You test two versions of marketing content, A and B, and measure how each performs. When you've gathered enough data to know which is better, you use that version for your future marketing, so you continue to get better results. (Read More)
Other names for this type of testing include: Split Testing, Bucket Testing and Multivariate Testing. (Read More)
A:B Testing is much better than guessing, but it has problems. And unfortunately most people don't tell you about them. This blog post lists some of the biggies, so you can avoid them.
Is there any mistake in how you run your testing? Does the software not work? Are the samples of people not comparable? If you've got problems like these, then test results will be because of your setup, not the marketing that you think you're testing.
The solution is to run occasional A:A tests. This is the most basic type of A:B test and you simply create two identical versions of the same marketing and test them against each other. Read More at: 6 Common Ways Your Split Test Results Could Be Off - The Daily Egg
If you get significantly different results - one of your identical marketing versions wins significantly - then you may be doing it wrong.
Don't feel bad. Doing experiments properly is hard. For example, "There’s an unspoken rule in the pharmaceutical industry that half of all academic biomedical research will ultimately prove false, and in 2011 a group of researchers at Bayer decided to test it. Looking at sixty-seven recent drug discovery projects based on preclinical cancer biology research, they found that in more than 75 percent of cases the published data did not match up with their in-house attempts to replicate" - Scientific Regress by William Wilson. If that's how Big Science fares, I hate to think what's the percentage of bad experiments in marketing.
The point is not that your A:B test failed - the winner is better than the loser - but that you will draw incorrect conclusions for future marketing.
The solution is to treat A:B tests much more carefully if you plan to use the results to guide your marketing policy. At the very least you must run an independent test to check your conclusions.
The Novelty Effect is that people pay special attention to recent changes. Basically we humans evolved for millions of years to pay special attention to new changes in the world around us, because changes may indicate new food that we can eat, or new predators that could eat us. And we still pay attention to novelty on the internet.
"Some of your experienced visitors (people who have been to your site in the past) will try out your new feature simply because it is new. So a new design change or feature will likely give a short-term advantage to the variant," - WhichTestWon.
So when you are A:B testing a new version of your marketing vs the existing one, be aware that the new version may do better purely because it's new. This doesn't mean don't use the winner! What it does mean is that the winner may not be better for long: your test results are only valid for a short while.
So be careful when drawing general conclusions. Suppose you are doing email marketing for a travel company and you find that including symbols like an aircraft and a palm tree in the subject line increases opens. This does NOT mean that it will still work next month.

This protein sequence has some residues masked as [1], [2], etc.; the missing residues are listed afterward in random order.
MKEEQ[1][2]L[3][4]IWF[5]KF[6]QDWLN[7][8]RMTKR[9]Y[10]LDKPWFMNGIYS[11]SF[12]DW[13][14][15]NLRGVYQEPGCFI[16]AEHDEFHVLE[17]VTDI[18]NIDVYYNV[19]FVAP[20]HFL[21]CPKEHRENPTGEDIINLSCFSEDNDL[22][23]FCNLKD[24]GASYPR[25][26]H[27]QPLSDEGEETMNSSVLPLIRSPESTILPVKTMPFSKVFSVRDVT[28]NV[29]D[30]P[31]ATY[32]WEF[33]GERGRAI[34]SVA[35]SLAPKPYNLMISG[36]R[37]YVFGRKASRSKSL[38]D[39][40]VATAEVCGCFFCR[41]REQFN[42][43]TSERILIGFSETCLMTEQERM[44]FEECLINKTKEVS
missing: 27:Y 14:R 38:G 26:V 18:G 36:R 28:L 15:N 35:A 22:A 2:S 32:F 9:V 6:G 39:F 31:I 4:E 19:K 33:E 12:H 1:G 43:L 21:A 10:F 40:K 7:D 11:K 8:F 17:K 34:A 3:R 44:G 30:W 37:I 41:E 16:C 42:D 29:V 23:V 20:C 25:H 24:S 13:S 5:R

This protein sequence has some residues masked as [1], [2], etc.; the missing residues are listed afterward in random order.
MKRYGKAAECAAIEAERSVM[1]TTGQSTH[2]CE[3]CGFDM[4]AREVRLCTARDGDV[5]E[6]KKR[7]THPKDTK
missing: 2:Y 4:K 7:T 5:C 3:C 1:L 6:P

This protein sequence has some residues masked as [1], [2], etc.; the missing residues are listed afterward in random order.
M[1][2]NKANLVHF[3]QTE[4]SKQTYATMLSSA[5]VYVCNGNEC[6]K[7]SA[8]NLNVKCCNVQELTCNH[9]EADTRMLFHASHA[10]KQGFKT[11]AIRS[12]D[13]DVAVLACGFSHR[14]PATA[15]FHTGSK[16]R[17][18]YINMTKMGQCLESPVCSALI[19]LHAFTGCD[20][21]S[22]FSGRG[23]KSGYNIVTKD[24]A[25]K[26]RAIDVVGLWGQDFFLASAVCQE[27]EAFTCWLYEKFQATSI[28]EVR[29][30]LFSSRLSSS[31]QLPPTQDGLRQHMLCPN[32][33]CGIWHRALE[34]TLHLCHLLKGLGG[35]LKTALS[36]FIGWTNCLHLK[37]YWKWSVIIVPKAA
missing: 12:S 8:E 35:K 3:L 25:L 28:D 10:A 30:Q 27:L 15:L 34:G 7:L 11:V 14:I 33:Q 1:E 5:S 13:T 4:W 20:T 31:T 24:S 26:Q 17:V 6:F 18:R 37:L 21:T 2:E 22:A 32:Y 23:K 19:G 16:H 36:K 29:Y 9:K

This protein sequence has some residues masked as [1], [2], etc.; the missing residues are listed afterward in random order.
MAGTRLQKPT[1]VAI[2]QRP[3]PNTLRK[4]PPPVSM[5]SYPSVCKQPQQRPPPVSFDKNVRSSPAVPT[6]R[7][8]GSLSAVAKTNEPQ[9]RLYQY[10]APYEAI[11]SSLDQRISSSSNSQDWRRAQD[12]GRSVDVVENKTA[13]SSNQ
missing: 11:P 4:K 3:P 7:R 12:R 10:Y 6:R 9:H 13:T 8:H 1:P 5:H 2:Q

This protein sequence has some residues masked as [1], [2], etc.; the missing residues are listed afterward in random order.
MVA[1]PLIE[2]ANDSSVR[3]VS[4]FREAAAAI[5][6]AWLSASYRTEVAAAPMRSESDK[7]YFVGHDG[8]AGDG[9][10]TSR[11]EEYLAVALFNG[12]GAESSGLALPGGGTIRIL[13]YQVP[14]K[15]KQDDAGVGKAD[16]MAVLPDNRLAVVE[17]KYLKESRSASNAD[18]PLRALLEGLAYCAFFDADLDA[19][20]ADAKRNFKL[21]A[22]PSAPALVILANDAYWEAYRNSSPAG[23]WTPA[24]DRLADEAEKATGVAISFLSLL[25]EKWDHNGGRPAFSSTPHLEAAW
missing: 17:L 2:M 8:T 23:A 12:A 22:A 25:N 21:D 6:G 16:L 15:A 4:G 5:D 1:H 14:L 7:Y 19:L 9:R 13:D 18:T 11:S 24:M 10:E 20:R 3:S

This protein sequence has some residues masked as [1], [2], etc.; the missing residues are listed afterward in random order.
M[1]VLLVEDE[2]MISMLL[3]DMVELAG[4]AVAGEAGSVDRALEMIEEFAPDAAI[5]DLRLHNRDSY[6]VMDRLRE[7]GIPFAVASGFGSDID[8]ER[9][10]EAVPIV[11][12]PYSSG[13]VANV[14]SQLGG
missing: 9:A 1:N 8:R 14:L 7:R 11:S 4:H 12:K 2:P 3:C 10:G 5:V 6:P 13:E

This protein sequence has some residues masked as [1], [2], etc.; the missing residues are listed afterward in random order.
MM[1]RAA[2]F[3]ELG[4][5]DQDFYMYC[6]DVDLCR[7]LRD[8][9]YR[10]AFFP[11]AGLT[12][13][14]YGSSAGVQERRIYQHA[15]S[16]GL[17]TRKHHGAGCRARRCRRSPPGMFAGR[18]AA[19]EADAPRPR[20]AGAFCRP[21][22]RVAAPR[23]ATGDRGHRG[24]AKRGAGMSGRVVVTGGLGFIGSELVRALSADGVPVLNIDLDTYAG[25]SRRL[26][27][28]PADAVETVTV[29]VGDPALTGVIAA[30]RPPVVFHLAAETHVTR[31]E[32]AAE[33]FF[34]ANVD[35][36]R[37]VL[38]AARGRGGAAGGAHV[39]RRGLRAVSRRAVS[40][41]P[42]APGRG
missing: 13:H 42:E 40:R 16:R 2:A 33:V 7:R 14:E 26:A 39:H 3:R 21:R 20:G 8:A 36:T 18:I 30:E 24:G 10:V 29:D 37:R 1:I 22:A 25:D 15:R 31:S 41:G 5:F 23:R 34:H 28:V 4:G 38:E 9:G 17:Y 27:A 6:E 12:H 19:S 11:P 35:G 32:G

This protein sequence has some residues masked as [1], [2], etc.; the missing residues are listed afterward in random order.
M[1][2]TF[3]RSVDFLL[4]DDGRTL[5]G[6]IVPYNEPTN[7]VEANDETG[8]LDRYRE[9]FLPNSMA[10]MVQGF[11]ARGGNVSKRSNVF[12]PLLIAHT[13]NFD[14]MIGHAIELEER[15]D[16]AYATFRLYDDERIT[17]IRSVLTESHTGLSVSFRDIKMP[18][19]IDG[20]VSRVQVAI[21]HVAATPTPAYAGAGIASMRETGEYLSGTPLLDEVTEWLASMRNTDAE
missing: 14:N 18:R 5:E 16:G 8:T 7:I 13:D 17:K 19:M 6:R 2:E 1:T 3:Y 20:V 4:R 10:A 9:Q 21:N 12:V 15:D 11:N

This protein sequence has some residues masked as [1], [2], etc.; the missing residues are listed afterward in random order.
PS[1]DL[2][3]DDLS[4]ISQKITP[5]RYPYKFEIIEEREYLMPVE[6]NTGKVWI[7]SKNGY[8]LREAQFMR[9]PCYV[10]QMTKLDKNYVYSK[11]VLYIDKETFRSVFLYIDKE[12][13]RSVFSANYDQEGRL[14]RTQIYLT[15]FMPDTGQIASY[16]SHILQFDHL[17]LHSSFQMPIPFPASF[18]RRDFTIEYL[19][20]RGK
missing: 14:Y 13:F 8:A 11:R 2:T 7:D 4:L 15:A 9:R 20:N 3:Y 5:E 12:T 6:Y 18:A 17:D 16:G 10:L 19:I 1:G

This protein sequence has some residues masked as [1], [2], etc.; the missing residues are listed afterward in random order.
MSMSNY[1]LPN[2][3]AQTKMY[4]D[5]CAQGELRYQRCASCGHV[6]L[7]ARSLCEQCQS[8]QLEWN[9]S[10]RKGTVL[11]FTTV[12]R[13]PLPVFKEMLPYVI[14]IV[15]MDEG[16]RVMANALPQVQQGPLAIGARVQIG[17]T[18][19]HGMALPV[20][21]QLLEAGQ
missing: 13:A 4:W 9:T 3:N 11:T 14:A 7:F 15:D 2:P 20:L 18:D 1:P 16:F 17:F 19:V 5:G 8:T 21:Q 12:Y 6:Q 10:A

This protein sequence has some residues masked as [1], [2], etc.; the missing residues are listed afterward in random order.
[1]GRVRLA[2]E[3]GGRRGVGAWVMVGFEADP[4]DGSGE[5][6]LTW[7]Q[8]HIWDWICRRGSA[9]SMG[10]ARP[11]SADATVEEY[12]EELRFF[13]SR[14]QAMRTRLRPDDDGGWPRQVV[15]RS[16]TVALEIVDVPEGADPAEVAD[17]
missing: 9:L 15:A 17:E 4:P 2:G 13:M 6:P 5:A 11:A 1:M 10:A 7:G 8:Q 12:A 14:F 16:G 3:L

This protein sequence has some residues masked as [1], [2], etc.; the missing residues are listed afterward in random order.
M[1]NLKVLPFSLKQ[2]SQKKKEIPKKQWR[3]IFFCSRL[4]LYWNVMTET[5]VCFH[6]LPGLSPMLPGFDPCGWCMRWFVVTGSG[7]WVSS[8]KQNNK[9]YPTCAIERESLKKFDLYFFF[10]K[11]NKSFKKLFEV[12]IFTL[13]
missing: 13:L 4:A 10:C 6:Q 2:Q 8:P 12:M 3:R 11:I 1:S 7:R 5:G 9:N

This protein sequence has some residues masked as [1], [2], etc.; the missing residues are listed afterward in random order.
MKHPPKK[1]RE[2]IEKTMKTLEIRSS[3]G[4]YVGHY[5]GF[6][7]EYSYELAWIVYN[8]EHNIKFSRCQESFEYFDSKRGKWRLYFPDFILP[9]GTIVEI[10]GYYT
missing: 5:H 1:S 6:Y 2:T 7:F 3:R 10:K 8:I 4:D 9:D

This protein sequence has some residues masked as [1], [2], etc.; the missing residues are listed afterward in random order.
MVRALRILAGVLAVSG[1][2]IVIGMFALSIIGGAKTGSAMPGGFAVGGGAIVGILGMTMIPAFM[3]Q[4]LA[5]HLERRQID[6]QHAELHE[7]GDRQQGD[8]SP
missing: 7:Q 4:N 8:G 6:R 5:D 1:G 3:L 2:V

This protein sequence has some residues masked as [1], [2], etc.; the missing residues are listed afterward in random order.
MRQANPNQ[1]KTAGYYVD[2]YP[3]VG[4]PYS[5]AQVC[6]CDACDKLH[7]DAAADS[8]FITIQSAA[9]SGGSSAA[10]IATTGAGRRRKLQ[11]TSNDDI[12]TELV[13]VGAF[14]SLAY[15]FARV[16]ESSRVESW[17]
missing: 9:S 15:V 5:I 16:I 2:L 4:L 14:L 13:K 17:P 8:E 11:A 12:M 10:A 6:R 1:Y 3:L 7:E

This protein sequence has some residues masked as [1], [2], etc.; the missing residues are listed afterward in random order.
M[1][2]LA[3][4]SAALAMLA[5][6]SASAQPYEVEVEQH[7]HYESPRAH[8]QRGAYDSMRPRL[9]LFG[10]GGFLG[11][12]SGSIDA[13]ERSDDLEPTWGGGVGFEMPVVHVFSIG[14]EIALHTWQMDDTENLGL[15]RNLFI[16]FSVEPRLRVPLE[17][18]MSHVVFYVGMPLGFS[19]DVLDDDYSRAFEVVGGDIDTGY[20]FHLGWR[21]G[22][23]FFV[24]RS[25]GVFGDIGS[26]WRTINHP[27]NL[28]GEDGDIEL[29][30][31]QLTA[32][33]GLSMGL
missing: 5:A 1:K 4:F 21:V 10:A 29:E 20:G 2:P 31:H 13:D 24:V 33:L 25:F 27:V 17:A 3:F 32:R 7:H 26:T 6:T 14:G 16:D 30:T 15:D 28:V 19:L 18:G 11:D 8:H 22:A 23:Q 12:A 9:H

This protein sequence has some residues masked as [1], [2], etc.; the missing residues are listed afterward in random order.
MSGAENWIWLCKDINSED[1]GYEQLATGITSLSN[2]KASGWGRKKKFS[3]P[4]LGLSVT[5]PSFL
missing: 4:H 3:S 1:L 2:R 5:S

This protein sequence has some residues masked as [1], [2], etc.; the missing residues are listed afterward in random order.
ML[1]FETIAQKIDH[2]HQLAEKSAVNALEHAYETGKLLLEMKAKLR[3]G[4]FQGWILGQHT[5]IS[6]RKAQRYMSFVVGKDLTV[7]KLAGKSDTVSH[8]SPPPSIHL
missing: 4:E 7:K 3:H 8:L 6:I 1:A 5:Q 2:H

There are two possible solutions. You can repeat your A:B test after a few weeks have passed and the novelty effect has worn off, to see if the winner still does better. Or keep regularly refreshing your marketing, so that the novelty effect is constantly working to your benefit.
This happens when you analyze your data to spot effects, without previously deciding what you are looking for. If you search for a while, you are bound to find false coincidences by chance.
For example, if you try enough action button colours, you are bound to find one that appears significantly different from what you use now, even it it's not really. Read More at: 6 Ways Marketers Fool You With Statistics - Fresh Relevance and scroll down to the XKCD cartoon.
The solution is to not trust investigative research, unless you've done additional work to check the exact result you think you found. When results are important to you, always run an independent test to check your conclusions.
A/B Testing Calculators that work out your sample size are great. I like this basic one from Evan Miller,
They all use a significance level - how certain do you want to be that your test result is "correct". 90%? 95%? 99%?.
There's a big incentive to choose a large percentage, because we all want to avoid mistakes, and sometimes that's the right thing. For example if you're doing tests to choose the font for your site, this is a decision that will have a permanent impact, so you want to be very certain.
But usually picking a large percentage significance is wrong. For example if you're choosing the subject for tomorrow's newsletter - that's not so important, and using a smaller percentage significance means a much smaller sample size, so less people will be forcibly sent the "bad" version during testing.
The solution is to use a significance level of 80% for little decisions. The main value of testing in such cases is for the A:B test to act as a "back stop" and prevent very bad copy going out, and a significance level of 80% will do that handily.
Another way of looking at this is that levels like 99% significance are calculated on the assumption that you've run your experiment perfectly - which probably isn't the case. An apparant high significance of e.g. 99% is very unlikely to mean 99% when anyone but a real expert is doing the tests, so using a lower significance level for minor decisions has little downside.
Update. How Jeff Bezos of Amazon approaches heavy-weight vs light-weight decisions: There are 2 types of decisions to make, and don't confuse them